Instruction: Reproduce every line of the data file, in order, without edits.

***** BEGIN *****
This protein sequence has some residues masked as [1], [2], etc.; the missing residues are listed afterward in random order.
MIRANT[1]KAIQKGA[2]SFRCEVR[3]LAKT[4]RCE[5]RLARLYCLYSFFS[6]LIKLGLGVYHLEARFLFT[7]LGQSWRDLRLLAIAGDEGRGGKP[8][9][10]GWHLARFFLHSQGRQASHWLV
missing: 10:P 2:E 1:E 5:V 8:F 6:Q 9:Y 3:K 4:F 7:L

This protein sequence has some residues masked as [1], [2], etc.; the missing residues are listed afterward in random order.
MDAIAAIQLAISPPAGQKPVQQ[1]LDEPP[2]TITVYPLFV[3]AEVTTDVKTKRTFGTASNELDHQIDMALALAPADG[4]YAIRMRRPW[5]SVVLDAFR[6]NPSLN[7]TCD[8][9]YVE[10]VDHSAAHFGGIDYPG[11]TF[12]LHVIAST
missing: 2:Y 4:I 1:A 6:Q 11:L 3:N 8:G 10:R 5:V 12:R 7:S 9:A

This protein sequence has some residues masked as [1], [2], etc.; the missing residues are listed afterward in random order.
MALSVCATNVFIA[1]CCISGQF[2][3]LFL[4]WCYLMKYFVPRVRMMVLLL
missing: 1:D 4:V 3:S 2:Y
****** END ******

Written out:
This protein sequence has some residues masked as [1], [2], etc.; the missing residues are listed afterward in random order.
MIRANT[1]KAIQKGA[2]SFRCEVR[3]LAKT[4]RCE[5]RLARLYCLYSFFS[6]LIKLGLGVYHLEARFLFT[7]LGQSWRDLRLLAIAGDEGRGGKP[8][9][10]GWHLARFFLHSQGRQASHWLV
missing: 10:P 2:E 1:E 5:V 8:F 6:Q 9:Y 3:K 4:F 7:L

This protein sequence has some residues masked as [1], [2], etc.; the missing residues are listed afterward in random order.
MDAIAAIQLAISPPAGQKPVQQ[1]LDEPP[2]TITVYPLFV[3]AEVTTDVKTKRTFGTASNELDHQIDMALALAPADG[4]YAIRMRRPW[5]SVVLDAFR[6]NPSLN[7]TCD[8][9]YVE[10]VDHSAAHFGGIDYPG[11]TF[12]LHVIAST
missing: 2:Y 4:I 1:A 6:Q 11:L 3:N 8:G 10:R 5:V 12:R 7:S 9:A

This protein sequence has some residues masked as [1], [2], etc.; the missing residues are listed afterward in random order.
MALSVCATNVFIA[1]CCISGQF[2][3]LFL[4]WCYLMKYFVPRVRMMVLLL
missing: 1:D 4:V 3:S 2:Y